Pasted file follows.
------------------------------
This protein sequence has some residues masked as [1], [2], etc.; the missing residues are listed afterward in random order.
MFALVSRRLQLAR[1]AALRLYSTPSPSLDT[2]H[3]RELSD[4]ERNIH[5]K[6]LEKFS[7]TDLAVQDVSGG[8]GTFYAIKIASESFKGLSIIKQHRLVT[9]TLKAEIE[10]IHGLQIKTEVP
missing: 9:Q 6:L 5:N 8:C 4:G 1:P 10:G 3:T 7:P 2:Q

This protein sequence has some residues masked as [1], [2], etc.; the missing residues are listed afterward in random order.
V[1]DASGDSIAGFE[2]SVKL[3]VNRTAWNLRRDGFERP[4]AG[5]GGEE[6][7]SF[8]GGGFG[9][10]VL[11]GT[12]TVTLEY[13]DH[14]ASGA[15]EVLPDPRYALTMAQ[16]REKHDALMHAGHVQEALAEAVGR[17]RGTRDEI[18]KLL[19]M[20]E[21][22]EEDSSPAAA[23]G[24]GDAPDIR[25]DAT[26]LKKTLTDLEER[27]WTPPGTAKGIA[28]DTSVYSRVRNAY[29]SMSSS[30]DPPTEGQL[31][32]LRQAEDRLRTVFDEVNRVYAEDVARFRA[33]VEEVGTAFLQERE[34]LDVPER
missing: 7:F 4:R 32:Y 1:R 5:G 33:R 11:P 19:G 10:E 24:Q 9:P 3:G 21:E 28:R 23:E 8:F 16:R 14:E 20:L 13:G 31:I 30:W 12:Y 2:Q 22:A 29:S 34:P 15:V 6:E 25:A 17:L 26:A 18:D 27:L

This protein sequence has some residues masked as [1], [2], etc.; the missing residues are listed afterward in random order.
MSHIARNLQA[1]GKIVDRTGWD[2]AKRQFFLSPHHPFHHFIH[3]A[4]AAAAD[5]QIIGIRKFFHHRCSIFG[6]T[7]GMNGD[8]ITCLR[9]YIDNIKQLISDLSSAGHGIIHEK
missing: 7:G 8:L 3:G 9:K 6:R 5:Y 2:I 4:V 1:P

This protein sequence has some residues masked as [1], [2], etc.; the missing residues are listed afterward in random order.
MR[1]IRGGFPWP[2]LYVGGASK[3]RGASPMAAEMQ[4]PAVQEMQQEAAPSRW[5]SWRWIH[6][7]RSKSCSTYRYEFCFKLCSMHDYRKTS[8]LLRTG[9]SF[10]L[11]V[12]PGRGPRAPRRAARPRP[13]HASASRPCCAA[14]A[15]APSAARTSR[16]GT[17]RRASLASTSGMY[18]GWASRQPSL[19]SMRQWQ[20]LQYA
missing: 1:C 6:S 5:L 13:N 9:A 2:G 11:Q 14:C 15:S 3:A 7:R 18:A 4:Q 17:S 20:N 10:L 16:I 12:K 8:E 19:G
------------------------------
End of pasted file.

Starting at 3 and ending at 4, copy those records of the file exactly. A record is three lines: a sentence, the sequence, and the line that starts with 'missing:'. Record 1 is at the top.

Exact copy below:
This protein sequence has some residues masked as [1], [2], etc.; the missing residues are listed afterward in random order.
MSHIARNLQA[1]GKIVDRTGWD[2]AKRQFFLSPHHPFHHFIH[3]A[4]AAAAD[5]QIIGIRKFFHHRCSIFG[6]T[7]GMNGD[8]ITCLR[9]YIDNIKQLISDLSSAGHGIIHEK
missing: 7:G 8:L 3:G 9:K 6:R 5:Y 2:I 4:V 1:P

This protein sequence has some residues masked as [1], [2], etc.; the missing residues are listed afterward in random order.
MR[1]IRGGFPWP[2]LYVGGASK[3]RGASPMAAEMQ[4]PAVQEMQQEAAPSRW[5]SWRWIH[6][7]RSKSCSTYRYEFCFKLCSMHDYRKTS[8]LLRTG[9]SF[10]L[11]V[12]PGRGPRAPRRAARPRP[13]HASASRPCCAA[14]A[15]APSAARTSR[16]GT[17]RRASLASTSGMY[18]GWASRQPSL[19]SMRQWQ[20]LQYA
missing: 1:C 6:S 5:L 13:N 9:A 2:G 11:Q 14:C 15:S 3:A 7:R 18:A 4:Q 17:S 20:N 10:L 16:I 12:K 8:E 19:G